Populist Watch Ireland: an exercise in accountability

Paul Meade seeks to draw attention to shallow politicking through his Facebook page

In the dark, downstairs livingroom of a house in one of Dublin’s suburbs, a lone keyboard warrior has had a busy election campaign.

A MacBook Air sits on a coffee table, open and ready for action.

Populist Watch Ireland is a Facebook account run by a quiet spoken, 45-year-old man who goes by the name Paul Meade. It has grown from 733 followers on the day the election was called, to 1,480 today. Last week, it achieved 270,000 page views – and all that from a standing start last June.

Postings are invariably sharply focused and supported by evidence – whether one agrees with the views, which are expressed calmly but with conviction.


Meade, which is not his real name, chose the pseudonym because he knows from recent, steep-learning-curve experience the level of aggressive blowback that would almost certainly befall him and his family were his true identity or address to become known.

“I have blocked 300 Facebook and 400 Twitter accounts and last thing I want to do is go public with my identity. I have annoyed some pretty petty people. But I am happy to go with a pseudonym I use regularly,” he says.

Populist Watch Ireland is what it says it is: an online exercise in political accountability that seeks to draw attention to what Meade sees as shallow and dishonest politicking; the positions people and parties took once, and what they say now.

It is also determinedly against the hard left and Sinn Féin.

Last Monday, the page took a cut at Louise O’Reilly, a Sinn Féin candidate in Dublin Fingal. It reminded readers what O’Reilly said when pressed during a recent radio interview about Pearse McAuley, the IRA man convicted of assaulting his wife and, specifically, for his role in the killing of Garda Jerry McCabe.

“Claire,” O’Reilly said to her interviewer, “war is very, very complicated. We don’t have the time or the scope to go into that.” And asked whether she thought the killing was right or wrong, she replied: “I don’t think it’s that simple,” there were “rights and wrongs on both sides”.

“No,” wrote Meade on the Facebook page, “there were not. An unarmed garda was shot dead by a psychopath who Sinn Féin lobbied hard to have released from jail and who went on to stab his own wife 13 times. This is Sinn Féin.”

The posting got 139,000 views, and was shared, or commented upon, by 28,700 people, a notable online engagement for a page that has had no publicity outside Facebook and Twitter.

So who is Paul Meade?

“I’m nobody,” he says. “I’m a guy who grew up in Ranelagh in the 1980s. I’ve worked as a bicycle courier. I’ve worked in shops. And I’ve worked in property.”

Of the left

He went to London, made some money (enough to buy his house outright) and came home in 2014, a father of one daughter. He describes himself as being of the left, but not the radical left.

He admires economists such as Seamus Coffey of UCC and Karl Whelan of UCD, both of whom have written about government and national economic policies, analysing the effect of proposals and reading the runes of past decisions.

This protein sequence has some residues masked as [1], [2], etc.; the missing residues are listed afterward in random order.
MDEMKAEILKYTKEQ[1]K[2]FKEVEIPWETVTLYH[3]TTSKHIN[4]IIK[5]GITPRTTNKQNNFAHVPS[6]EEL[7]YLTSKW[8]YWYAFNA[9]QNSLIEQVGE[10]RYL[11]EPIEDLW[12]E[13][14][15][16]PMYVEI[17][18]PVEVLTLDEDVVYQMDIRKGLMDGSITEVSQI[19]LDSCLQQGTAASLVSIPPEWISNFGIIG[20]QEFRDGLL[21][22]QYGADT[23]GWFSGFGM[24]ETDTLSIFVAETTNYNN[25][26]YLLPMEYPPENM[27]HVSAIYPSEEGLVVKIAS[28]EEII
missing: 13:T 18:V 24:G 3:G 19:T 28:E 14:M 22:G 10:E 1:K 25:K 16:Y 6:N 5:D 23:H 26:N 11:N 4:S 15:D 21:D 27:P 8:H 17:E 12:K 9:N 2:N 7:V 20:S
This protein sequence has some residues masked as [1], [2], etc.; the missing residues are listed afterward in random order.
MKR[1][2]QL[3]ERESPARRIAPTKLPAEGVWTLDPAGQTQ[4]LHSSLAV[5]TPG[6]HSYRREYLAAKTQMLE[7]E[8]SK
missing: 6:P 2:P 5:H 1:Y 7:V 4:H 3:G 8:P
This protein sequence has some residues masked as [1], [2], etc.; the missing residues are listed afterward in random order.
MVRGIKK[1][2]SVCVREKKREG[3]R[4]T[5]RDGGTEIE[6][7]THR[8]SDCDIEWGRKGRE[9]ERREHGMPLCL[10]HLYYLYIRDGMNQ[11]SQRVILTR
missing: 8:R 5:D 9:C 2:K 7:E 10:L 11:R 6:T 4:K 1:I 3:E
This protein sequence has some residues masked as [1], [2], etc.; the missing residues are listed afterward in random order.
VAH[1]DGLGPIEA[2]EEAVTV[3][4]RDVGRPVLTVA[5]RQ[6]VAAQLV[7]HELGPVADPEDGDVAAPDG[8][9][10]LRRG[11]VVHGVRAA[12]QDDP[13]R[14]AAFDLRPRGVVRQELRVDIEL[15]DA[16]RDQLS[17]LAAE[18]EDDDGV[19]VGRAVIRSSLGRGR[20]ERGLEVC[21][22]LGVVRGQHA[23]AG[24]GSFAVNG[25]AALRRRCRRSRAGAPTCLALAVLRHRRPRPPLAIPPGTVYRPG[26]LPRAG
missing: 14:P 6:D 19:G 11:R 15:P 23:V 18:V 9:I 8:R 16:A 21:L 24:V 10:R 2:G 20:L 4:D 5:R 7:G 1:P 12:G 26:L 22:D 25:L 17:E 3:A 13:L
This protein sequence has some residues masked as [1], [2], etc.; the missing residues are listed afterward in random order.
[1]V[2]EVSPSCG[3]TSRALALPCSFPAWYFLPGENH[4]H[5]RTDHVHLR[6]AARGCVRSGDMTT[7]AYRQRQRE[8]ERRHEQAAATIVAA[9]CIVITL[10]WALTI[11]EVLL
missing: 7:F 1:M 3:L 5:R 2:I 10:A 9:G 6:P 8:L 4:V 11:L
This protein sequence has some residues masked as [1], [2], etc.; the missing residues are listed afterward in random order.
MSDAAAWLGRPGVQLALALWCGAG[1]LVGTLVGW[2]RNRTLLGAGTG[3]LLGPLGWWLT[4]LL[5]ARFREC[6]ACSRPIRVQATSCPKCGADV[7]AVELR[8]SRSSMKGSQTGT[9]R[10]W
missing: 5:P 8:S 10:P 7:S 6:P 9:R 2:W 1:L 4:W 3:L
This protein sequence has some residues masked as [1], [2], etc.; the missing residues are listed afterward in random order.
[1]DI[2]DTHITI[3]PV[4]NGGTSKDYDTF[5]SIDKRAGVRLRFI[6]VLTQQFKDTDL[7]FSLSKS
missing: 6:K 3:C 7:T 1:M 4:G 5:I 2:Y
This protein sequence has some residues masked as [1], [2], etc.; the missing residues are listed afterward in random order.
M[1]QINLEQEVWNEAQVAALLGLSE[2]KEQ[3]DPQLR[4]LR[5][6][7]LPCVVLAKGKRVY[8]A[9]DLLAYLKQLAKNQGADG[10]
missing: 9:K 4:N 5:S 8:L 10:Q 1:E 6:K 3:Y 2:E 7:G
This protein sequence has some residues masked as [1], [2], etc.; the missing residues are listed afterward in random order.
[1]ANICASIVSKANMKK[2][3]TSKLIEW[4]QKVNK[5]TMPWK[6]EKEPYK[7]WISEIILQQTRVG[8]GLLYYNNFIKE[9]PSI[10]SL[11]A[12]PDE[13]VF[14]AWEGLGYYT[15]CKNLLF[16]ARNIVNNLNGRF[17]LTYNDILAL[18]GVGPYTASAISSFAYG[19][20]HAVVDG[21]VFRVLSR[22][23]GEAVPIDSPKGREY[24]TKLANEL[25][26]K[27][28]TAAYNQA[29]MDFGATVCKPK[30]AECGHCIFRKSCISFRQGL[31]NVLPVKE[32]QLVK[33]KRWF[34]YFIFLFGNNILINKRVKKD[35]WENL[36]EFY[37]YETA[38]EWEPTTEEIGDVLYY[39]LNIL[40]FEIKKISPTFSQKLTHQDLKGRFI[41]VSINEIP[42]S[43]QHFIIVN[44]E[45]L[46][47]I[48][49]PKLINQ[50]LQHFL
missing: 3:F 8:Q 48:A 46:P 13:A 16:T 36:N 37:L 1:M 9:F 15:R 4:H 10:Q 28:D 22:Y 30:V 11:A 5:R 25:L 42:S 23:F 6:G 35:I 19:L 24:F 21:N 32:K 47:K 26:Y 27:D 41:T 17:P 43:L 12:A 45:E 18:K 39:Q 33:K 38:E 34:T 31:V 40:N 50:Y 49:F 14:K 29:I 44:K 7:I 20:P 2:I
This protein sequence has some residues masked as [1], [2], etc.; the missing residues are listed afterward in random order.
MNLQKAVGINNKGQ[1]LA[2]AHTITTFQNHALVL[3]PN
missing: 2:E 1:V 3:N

“They really get it,” he says.

Having been angry with Fianna Fáil, he says that now he can see merit in that party, despite its role in the collapse, as well as in Fine Gael, Labour and also the Greens. He will not say which way he voted but, as is clear from the Facebook page, he is strongly against Sinn Féin because of the violent past of many leading figures in the party, its association with the IRA and the populist policies he says the party espouses.

“Sinn Féin and their supporters don’t care about the past. They will say anything to win votes,” he argues.

“There’s a whole generation of people out there under 35 who don’t remember Enniskillen, who don’t even know what Enniskillen was,” he says of the 1987 IRA bombing in which 10 people and a police officer were killed and 63 others wounded.

The organisation later apologised, saying the bombing was a “mistake”.

Meade is against the radical left because, as he sees it, they want to be all things to everyone.

“We will still have our market economy, they say, but basically, we can also have this, and this, and this – everything you want; free this and that but without saying how it’s going to be paid for. They look at Scandinavia and take the good bits, the free medicine etc – but not the 60 per cent tax rates.”

He is disturbed at the standard of online discussion, the easy recourse to abuse, invective and vitriol which he thinks is very bad for politics and good government.

“There’s been huge negativity in the past few years,” he says. “When I started spending more time doing this, there was a tsunami of hatred towards the political parties. RTÉ might lead [a news bulletin] with some foreign story and the water protesters will come in with comments ‘why aren’t you reporting what happened in place X about water’ and such like.

“A good society needs to discuss the issues of the day and they are not always the protest some minority is obsessing about.”

Peter Murtagh

Peter Murtagh

Peter Murtagh is a contributor to The Irish Times